Few cities have as rich a musical heritage as New Orleans, Louisiana. Even fewer have a modest building the mere mention of which conjures up vivid images, both visual and aural. Such is the legacy of Preservation Hall.
The building itself is strikingly humble. No running water. No air conditioning. Six spare benches and a few cushions for visitors. One can’t imagine that much has been changed since the building was originally built as a Spanish tavern in the 1750s.
But the music. The music is sublime. With a bit of Dixieland, a touch of blues, a dash of folk and a whole lotta old time jazz, the Preservation Hall Jazz Band make a magical sound.
To celebrate this institution, over twenty artists journeyed to New Orleans to record with the group in the hallowed Hall. Give credit to the album’s producers, who did more than just invite a random selection of popular artists. Rather, they paired the group with a diverse array of musicians who, in their own right, represent a rich picture of American music styles.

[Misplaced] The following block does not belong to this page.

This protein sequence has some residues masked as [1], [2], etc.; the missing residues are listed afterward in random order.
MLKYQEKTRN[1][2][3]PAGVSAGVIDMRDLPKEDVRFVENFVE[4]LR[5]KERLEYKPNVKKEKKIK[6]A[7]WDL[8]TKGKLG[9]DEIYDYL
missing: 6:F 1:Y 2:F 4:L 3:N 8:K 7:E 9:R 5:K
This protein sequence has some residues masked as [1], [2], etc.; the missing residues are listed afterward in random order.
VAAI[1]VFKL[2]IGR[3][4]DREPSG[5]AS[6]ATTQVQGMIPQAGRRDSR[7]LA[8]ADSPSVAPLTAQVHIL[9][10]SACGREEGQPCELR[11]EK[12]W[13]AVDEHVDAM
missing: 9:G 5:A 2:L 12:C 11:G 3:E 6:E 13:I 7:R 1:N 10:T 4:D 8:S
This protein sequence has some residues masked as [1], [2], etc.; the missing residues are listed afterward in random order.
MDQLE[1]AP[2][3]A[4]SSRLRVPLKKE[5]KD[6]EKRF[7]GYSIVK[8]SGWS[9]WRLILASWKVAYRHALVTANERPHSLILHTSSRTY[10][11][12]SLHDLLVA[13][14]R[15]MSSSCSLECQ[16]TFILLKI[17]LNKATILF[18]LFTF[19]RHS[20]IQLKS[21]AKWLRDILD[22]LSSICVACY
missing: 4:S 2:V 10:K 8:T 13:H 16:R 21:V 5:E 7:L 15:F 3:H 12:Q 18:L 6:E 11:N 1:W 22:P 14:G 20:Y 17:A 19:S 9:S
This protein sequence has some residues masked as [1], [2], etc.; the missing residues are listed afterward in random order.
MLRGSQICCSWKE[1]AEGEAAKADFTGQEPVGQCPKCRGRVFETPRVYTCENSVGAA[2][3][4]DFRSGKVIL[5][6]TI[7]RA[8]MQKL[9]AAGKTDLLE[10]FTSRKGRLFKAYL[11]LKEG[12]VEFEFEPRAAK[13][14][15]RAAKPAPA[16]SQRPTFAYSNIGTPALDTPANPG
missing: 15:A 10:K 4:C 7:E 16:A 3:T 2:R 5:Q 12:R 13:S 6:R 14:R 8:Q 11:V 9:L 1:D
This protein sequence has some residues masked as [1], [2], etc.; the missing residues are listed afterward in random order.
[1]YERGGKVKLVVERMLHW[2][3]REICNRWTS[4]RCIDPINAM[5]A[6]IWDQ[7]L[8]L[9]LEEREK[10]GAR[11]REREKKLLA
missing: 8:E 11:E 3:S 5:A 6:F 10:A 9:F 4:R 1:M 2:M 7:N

Buddy Miller finds the country swing in “I Ain’t Got Nobody” while Pete Seeger brings out the folk edge of “Blue.” Amy LaVere and Paolo Nutini seem to have stepped back into their 1920’s with their stylized vocals. Jim James takes it a step further, singing through an old school bull horn on “Louisiana Fairytale.”
The collaboration between the band and the Blind Boys of Alabama is a spiritual summit of epic proportion. Not to be outdone, Richie Havens’ melancholy turn on “Trouble In Mind” is mesmerizing. Tom Waits gets the band groovin’ with his “Tootie Ma Is A Big Fine Thing.’ The highlights are endless.
If nothing else, you should be buying this album to support Preservation Hall and its efforts to continue a rich music tradition. The fact that you’ll be getting such rich music from a storied musical institution is a bonus. Well, a really big bonus.
About the author: Mild-mannered corporate executive by day, excitable Twangville denizen by night.